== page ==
serves as a crucial supply route for isis between syria and their stronghold of mosul, iraq. a development that could be a major blow to the terror group. also breaking right now, a series of terrorism raids across europe, at least 17 suspects from britain to norway to germany are accused of supporting terrorism plots. an iraqi born cleric in norway is among those charged and some of the suspects traveled to syria apparently. back in this country, tense moments at a san francisco hospital. police say a man climbed to the roof of a building across the street and aimed a rifle towards st. luke's hospital. police say as they responded he pointed the weapon at the officers so they shot and killed him. no word on the man's possible motive. if the federal government gets its way millions of americans will not be able to smoke in their own homes. a proposal expected to be announced today would ban smoking in all public housing nationwide. the smoke-free zones would also include common areas.
it could be the most important planet ever found outside of our solar system, scientists say. take a look at an artist's drawing of the newly discovered planet. it's about the size of the earth and it's only 39 light-years away presenting a unique opportunity for research. the name, gj1132b, rolls right off the tongue. a dangerous close call. on these railroad tracks. an elderly man walks across seemingly unaware that a train is headed straight toward him. >> ooh. >> he barely makes it to the other side and seems to completely not even notice what happened. so many are wondering if a hearing impairment prevented him from being warned but thankfully he is okay. and finally, this is the image that has the internet and me this morning taking a much closer look. why don't you join in. can you find the woman in this picture? at first glance it appears to be a beautiful autumnal scene but there is a woman in there. a body paint artist is behind the illusion. can you find it guys?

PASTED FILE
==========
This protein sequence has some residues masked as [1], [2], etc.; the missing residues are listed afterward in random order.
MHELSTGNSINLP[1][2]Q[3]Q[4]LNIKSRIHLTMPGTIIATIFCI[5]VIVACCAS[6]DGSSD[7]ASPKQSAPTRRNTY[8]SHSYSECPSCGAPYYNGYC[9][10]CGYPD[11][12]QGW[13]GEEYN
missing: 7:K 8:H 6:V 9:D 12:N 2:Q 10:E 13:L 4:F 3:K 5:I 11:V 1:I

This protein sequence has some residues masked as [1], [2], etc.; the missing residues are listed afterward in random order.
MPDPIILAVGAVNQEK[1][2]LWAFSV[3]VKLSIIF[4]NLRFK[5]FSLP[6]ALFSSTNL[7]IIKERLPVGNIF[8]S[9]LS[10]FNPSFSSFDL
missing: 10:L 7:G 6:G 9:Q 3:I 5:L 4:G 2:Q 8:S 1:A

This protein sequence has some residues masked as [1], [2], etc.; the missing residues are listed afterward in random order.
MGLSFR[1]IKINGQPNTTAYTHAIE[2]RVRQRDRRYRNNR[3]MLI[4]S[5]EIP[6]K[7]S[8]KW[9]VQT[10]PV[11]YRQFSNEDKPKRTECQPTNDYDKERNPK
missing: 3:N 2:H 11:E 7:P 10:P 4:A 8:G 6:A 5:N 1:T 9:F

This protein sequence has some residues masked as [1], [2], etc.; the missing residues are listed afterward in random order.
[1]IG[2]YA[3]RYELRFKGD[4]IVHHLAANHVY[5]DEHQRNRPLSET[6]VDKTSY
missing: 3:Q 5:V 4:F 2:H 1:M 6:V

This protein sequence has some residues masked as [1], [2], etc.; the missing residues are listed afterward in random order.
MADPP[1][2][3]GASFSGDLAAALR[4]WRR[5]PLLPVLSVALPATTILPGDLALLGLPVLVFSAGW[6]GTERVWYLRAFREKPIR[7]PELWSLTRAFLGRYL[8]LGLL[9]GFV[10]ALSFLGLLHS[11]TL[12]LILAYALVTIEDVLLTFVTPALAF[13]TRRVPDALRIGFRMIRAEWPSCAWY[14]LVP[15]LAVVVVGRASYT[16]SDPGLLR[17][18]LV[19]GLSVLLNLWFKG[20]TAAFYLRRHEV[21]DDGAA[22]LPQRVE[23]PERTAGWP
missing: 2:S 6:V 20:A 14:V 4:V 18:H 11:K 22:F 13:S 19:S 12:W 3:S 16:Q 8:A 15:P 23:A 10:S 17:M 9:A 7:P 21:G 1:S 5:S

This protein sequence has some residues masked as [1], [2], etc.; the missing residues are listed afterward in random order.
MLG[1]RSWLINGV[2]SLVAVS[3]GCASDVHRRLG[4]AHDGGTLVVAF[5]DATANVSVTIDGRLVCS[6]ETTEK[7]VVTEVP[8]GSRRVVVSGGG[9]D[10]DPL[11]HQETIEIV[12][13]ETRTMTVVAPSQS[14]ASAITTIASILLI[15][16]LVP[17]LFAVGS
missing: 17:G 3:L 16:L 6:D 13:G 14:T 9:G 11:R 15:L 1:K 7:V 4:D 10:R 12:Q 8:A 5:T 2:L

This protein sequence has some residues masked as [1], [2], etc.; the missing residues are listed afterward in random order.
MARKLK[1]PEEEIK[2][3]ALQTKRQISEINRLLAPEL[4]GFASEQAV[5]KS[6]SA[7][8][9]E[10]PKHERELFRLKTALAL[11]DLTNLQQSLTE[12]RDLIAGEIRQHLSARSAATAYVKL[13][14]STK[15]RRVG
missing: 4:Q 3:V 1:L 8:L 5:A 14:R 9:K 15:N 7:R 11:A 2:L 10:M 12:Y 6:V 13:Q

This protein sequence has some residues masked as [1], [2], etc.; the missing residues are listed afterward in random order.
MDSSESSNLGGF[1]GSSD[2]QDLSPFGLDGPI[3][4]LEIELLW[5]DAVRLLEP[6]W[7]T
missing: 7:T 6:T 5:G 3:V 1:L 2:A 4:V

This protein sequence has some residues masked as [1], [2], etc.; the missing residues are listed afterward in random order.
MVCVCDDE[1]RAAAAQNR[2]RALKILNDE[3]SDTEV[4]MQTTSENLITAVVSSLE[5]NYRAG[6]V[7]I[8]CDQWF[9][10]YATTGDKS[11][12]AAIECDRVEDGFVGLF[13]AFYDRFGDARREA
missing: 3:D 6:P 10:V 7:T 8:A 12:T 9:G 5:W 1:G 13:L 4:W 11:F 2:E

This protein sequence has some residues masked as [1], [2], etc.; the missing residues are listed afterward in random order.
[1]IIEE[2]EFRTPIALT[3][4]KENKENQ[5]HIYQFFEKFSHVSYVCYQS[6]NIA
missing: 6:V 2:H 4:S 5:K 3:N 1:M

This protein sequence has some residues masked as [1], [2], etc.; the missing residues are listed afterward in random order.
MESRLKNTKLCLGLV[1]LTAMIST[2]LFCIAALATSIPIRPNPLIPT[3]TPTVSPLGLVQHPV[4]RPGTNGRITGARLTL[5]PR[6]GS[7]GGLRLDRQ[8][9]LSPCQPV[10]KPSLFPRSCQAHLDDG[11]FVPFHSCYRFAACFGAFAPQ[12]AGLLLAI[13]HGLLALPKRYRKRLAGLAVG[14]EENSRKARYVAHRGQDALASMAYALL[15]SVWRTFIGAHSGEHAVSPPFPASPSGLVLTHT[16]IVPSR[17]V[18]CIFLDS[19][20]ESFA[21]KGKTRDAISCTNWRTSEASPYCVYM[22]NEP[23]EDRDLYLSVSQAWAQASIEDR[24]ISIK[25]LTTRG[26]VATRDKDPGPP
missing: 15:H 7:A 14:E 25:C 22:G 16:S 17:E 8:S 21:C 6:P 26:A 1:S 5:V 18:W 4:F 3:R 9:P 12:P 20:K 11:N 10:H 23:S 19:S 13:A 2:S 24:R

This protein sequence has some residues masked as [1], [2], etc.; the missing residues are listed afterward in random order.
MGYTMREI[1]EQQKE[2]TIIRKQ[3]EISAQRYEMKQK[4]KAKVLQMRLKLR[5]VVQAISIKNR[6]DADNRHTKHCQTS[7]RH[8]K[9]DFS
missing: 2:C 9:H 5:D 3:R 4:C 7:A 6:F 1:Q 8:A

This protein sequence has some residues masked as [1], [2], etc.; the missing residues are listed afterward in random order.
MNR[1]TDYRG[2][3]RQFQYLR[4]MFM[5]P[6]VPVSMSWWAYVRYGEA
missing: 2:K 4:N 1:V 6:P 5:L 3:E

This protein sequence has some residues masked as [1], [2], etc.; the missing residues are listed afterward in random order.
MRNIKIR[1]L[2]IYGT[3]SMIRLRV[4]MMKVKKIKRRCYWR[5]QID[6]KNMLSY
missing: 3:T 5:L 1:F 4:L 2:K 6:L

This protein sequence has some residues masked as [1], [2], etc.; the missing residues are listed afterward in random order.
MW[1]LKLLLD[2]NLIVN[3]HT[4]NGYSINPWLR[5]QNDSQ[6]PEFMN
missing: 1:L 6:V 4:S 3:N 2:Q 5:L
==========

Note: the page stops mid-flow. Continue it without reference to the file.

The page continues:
>> base of the tree. base of the tree. >> a closer look. there she is. we can't get any closer because this is a family friendly show and she is naked. >> she's wearing bark. >> body paint. she has body paint so we can't get too close. it's really beautiful and stunning. it took me a while to find it. kudos to you for finding it. >> i can go home now today. >> i'm an arborist. >> drop the mike. >> thank you, amy. up next, the news team that stopped a crime nabbing the man who shined a laser at their helicopter. that's in just 30 seconds.